About Author

Professor John Reilly has been a keen birder all his life, visiting over fifty countries and observing nearly half the world's bird species. In the late 1970s, he led several pioneering bird and wildlife tours to the Arctic island of Spitsbergen. Since developing an interest in avian evolution, he has concentrated on tracking down and photographing species that have important evolutionary stories to tell, birds that provide the key characters for each of the book's chapters. After graduating in biochemistry and then medicine, John worked as a consultant haematologist in Sheffield for 25 years. In addition to teaching, lecturing and clinical work, he led an active research programme into the causes and treatment of various blood cancers, authoring over 200 scientific articles in peer-reviewed journals. John's medical and scientific career, and time spent as a bird guide, enable him to present complex scientific concepts to the non-specialist - whether in the field of leukaemia or the evolution of birds. In 2014, he retired from the NHS to concentrate on travelling and writing. This career change was encouraged by the success of his first book, Greetings from Spitsbergen: Tourists at the Eternal Ice (2009) published by Tapir Academic Press. In 2013 he established Svalbard Press, with the aim of publishing the histories of different countries as revealed by their early postcards. The first volume in the series, Spitsbergen's Early Postcards: an annotated catalogue, was published in 2014. Further volumes on Papua New Guinea and Greenland are in preparation.


Acknowledgements List of Illustrations Timeline - Geological Ages - Prologue: Evolution of an Idea PART ONE: NON-PASSERINES 1. The Tinamou's Story: Death of a Paradigm 2. The Vegavis's Story: The Cradle of Modern Birds 3. The Waterfowl's Story: Refugia, High Living, and Sex 4. The Hoatzin's Story: An Improbable Voyage 5. The Penguin's Story: Phenotype and Environment 6. The Storm Petrel's Story: Sympatry versus Allopatry 7. The Albatross's Story: The Species Problem 8. The Godwit's Story:Quantum Compasses 9. The Buzzard's Story: Accidental Speciation 10. The Owl's Story: Nightlife 11. The Oilbird's Story: Evolutionary Distinctiveness 12. The Hummingbird's Story: A Route of Evanescence 13. The Parrot's Story: Vicariance and Dispersal PART TWO: PASSERINES 14. The New Zealand Wren's Story: A Novel Foot 15. The Manakin's Story: Why so many Suboscines? 16. The Sapayoa's Story: Odd One Out 17. The Scrubbird's Story: Where Song Began 18. The Bowerbird's Story: Extended Phenotypes 19. The Crows' Story: Cognitive Skills 20. The Bird of Paradise's Story: Sexual Selection 21. The Starling's Story: Structural Colours 22. The Thrush's Story: Sweepstake Dispersals 23. The Sparrow's Story: Hybridisation and Speciation 24. The Zebra Finch's Story: Evolution of Birdsong 25. The Crossbill's Story: Adaptive Radiation and Coevolution 26. The White-eye's Story: Supertramps and Great Speciators 27. The Tanager's Story: A Final Flourish Postscript: The Sixth Extinction Appendix 1: Glossary Dramatis Personae Bibliography Index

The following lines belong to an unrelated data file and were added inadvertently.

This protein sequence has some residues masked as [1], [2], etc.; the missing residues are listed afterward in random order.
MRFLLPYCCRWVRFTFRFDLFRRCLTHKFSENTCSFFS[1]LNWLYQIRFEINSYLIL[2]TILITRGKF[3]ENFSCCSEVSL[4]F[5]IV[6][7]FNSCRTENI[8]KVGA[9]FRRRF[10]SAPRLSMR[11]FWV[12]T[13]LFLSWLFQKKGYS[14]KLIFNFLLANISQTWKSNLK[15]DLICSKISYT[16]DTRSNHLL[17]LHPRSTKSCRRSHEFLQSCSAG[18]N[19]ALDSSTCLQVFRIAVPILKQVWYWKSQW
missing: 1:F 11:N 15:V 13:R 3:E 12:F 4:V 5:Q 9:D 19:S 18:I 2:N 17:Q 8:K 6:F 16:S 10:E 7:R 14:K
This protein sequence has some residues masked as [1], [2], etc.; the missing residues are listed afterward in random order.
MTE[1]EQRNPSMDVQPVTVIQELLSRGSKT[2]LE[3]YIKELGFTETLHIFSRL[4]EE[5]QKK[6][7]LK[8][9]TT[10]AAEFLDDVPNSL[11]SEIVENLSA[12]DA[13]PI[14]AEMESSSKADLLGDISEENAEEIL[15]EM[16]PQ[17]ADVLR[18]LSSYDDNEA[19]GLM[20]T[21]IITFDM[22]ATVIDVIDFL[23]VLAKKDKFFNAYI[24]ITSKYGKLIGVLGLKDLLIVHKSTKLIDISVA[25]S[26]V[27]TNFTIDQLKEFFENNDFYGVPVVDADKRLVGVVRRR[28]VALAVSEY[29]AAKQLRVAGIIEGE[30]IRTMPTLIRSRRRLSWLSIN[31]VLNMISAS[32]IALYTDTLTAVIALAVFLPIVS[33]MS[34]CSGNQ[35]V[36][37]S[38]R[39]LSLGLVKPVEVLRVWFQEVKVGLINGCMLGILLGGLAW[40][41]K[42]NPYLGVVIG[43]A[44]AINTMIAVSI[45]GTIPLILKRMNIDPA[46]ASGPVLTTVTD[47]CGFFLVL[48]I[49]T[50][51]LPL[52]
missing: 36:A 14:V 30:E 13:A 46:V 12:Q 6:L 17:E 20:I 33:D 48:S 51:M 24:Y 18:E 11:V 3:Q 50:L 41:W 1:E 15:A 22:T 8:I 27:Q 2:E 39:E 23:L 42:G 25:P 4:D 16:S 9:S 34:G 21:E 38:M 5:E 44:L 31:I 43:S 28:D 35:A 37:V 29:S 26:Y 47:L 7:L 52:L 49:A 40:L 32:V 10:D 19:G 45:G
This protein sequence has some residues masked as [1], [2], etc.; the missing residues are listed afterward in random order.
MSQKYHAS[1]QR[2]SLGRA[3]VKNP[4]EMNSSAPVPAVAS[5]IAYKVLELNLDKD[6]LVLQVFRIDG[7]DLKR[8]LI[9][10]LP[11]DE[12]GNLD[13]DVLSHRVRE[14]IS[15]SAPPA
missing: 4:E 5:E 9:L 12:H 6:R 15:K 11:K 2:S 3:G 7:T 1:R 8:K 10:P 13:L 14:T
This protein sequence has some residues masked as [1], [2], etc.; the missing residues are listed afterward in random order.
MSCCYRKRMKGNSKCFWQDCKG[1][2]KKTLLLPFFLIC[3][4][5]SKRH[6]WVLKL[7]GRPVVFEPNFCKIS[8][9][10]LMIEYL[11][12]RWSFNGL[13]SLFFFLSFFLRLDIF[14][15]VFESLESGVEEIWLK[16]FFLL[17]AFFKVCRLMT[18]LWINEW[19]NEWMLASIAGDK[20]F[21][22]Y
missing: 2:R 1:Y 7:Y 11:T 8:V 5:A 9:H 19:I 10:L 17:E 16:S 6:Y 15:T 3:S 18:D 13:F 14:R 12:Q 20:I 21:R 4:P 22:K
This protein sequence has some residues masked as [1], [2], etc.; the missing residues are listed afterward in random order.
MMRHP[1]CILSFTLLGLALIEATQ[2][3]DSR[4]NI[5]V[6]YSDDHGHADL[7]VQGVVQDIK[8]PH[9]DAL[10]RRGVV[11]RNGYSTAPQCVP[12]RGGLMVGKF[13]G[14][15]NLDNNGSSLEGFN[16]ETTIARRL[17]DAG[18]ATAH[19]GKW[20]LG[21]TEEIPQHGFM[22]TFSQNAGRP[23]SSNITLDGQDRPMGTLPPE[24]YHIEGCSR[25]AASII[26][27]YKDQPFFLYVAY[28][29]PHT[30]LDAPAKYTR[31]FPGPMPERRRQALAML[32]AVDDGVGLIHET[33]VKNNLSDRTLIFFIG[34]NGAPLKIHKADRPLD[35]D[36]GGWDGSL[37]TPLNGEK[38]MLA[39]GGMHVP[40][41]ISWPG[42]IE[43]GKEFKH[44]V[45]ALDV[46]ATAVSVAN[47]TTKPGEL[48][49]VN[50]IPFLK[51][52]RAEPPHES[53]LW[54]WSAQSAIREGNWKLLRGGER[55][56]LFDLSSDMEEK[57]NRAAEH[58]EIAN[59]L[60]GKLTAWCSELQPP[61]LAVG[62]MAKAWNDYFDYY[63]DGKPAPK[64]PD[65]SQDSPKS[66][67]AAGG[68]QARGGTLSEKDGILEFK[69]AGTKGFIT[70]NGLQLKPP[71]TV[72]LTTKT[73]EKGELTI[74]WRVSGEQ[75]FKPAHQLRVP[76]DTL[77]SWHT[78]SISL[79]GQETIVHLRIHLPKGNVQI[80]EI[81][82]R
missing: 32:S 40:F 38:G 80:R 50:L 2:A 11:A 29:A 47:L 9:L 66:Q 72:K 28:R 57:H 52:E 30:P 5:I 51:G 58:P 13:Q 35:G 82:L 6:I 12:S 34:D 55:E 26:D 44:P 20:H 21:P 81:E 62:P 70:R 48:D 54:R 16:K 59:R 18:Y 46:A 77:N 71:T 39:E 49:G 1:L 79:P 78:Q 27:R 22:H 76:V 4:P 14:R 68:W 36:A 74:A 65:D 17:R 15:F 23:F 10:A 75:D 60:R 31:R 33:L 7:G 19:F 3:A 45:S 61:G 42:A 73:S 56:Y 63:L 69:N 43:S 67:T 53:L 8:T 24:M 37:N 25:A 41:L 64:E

Product Details

  • ISBN13: 9781784271695
  • Format: Hardback
  • Number Of Pages: 24
  • ID: 9781784271695
  • weight: 750
  • ISBN10: 1784271691